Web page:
If you are a seller and a buyer has just tried to gazunder you we suggest the following reactions:.
Stay calm; do not lose your temper with your prospective buyer as they may still end up purchasing your property . Remember that your estate agent is not part of the problem but the solution. Your agent has to pass on the bad news – if they don't, they are breaking the law.
Request evidence or ask your conveyancer to request evidence of their reasons for reducing the offer (e. g a similar property has fallen in price, or the survey revealed a hidden problem) and wait for them to prove it to you.
If the reduced offer comes directly from the purchaser, don't make any comment to them yourself and certainly don't enter into any negotiation with them. Keep to the advice set out above. Do your own research and recheck prices in the area and ask builders for a free quote if the gazunder is based on works required to the property, so that you understand your position fully.
After you have received the buyer's documentation take time to review it before you decide whether or not to accept the offer. It may be that your buyer has a valid reason for a price reduction. Try and remain objective and take the advice of people you respect. If you can see the buyer's side of the story, try and be reasonable. Maybe you could make a counter-offer which you think is fair. Use the agent to help you negotiate! After all they are supposed to be working for you.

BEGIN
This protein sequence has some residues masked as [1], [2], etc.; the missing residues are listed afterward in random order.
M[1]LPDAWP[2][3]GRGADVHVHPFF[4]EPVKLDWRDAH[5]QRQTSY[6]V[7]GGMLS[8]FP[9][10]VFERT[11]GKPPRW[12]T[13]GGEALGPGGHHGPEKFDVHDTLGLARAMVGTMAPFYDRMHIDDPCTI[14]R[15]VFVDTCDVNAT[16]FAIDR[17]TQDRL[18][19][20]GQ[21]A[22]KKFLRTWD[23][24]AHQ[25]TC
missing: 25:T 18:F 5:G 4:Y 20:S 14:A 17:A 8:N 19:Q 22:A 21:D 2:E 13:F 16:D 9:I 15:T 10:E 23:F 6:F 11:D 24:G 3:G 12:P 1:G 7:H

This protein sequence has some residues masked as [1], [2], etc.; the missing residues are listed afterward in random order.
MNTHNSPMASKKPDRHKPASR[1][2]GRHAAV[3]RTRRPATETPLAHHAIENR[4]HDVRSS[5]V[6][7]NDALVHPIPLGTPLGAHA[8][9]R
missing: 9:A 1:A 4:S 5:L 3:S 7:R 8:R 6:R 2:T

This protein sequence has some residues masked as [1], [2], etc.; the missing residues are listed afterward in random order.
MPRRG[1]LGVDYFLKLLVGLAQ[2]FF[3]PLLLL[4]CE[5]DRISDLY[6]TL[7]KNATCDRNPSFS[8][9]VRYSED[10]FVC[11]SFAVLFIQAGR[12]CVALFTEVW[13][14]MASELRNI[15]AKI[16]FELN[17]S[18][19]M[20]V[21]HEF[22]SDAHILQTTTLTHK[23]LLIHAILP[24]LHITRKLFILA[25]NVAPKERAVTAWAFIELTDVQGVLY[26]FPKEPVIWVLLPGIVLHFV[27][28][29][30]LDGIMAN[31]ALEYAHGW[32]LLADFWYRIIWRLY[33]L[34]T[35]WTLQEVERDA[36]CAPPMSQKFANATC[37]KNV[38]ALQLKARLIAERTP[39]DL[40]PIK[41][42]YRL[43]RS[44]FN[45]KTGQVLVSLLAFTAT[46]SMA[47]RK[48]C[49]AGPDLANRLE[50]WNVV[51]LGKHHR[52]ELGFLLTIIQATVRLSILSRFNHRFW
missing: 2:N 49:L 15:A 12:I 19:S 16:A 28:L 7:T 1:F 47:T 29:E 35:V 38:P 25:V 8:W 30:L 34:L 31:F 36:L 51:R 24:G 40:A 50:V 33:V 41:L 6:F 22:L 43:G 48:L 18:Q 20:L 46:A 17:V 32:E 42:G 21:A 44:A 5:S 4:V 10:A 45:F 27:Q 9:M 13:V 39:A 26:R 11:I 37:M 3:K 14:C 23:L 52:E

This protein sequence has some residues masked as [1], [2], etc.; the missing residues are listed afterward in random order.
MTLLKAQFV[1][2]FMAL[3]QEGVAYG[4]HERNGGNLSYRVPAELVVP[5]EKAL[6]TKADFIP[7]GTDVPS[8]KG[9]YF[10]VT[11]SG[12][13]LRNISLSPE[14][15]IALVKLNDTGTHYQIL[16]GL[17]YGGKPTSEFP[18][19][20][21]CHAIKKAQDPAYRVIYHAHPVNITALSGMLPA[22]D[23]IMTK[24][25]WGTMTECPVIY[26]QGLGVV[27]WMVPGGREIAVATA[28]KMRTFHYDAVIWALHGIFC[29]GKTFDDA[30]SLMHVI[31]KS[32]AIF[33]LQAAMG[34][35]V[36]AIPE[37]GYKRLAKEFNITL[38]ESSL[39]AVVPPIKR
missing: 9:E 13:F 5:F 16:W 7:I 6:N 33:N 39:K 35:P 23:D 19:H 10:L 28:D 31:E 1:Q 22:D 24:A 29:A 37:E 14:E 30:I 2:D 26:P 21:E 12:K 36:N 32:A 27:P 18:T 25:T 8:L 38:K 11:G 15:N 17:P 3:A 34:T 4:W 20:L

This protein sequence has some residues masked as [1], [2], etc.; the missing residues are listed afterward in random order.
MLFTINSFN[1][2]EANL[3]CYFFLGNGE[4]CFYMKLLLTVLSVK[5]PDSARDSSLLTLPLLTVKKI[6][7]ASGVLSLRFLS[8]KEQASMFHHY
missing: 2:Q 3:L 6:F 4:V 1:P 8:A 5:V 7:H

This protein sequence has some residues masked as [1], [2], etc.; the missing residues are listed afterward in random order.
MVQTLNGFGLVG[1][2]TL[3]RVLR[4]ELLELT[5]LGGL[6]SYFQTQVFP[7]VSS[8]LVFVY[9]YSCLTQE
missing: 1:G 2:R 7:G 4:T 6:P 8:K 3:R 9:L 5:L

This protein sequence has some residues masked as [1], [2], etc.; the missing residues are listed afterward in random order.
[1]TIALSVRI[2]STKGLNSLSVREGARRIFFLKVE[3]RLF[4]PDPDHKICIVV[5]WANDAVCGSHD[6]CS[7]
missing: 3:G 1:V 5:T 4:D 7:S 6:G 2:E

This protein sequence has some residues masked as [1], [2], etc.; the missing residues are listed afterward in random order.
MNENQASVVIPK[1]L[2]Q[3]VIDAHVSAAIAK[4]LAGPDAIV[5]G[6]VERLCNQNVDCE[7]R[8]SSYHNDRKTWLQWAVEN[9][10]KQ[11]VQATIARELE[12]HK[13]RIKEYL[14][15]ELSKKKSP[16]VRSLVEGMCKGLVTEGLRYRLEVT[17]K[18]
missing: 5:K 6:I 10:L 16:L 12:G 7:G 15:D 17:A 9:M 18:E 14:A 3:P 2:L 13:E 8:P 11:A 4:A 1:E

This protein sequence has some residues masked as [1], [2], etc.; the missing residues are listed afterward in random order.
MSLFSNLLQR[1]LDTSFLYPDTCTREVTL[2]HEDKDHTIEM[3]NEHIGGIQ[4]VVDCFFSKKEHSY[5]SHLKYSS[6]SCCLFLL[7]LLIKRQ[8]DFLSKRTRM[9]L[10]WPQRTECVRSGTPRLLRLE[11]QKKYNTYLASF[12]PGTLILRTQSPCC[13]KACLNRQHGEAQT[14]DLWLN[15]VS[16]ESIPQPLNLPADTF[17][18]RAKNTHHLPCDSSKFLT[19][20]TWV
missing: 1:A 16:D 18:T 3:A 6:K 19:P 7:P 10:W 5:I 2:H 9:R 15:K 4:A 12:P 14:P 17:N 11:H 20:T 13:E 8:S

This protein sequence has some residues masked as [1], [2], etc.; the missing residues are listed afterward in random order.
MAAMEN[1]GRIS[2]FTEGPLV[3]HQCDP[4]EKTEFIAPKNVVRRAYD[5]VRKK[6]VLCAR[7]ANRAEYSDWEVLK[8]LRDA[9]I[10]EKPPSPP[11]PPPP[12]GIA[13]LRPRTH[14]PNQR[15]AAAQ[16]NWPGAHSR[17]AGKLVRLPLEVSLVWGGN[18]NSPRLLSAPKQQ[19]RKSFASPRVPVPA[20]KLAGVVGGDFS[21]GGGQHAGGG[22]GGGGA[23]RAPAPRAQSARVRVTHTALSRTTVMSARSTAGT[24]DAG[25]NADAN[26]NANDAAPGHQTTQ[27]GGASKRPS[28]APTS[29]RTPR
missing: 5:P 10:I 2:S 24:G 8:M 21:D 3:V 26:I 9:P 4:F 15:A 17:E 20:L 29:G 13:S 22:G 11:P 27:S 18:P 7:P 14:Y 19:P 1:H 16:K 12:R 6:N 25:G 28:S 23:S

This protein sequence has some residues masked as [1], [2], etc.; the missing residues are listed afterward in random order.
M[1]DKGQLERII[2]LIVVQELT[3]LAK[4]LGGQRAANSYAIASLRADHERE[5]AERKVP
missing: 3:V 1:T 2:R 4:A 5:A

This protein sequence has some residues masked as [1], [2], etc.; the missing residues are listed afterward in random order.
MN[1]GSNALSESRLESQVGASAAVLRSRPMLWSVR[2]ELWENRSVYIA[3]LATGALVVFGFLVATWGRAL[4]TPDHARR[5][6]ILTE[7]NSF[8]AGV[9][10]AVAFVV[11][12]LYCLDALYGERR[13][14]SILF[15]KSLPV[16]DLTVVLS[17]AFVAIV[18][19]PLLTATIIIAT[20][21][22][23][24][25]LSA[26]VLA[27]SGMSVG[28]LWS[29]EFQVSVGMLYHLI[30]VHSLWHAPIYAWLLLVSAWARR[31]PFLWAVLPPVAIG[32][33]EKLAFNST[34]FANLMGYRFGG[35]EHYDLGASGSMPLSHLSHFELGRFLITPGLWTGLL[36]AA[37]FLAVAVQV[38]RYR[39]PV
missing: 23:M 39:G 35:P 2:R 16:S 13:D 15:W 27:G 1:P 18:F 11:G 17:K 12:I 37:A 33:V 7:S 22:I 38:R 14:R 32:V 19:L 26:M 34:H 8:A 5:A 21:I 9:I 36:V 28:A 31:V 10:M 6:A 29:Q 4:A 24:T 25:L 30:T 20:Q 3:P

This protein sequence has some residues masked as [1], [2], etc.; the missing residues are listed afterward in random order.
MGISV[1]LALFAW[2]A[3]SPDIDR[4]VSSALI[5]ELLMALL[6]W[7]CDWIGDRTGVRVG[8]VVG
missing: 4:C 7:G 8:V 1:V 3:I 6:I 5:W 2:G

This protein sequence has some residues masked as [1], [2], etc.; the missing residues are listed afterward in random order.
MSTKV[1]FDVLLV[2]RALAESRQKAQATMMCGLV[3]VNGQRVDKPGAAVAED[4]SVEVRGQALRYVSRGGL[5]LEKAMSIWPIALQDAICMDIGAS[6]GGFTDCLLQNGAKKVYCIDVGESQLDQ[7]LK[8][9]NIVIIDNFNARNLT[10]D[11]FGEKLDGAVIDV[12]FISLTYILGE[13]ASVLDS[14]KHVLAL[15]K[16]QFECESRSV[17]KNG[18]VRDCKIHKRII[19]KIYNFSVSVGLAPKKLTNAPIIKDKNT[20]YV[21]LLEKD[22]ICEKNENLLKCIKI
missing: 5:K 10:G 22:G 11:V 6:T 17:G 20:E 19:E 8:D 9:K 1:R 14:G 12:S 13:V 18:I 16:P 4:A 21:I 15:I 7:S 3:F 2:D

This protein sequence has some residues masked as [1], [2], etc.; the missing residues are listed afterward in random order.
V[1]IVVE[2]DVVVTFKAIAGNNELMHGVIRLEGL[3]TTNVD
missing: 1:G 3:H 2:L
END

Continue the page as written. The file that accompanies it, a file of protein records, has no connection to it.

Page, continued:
The above process should help you to see where the buyer is coming from. If your conclusion is that their expectations are completely unrealistic and unreasonable, consider the chances that the same thing might happen again with another buyer and the costs you would lose on this sale.
Ask yourself how desperate you are to move fast. If you don't have to move immediately and can afford to wait for another offer, that may be your best course of action.
In the worst case scenario, when you can't wait for another offer, your agent can usually work up and down any chain on your behalf to see if it possible to make up the loss.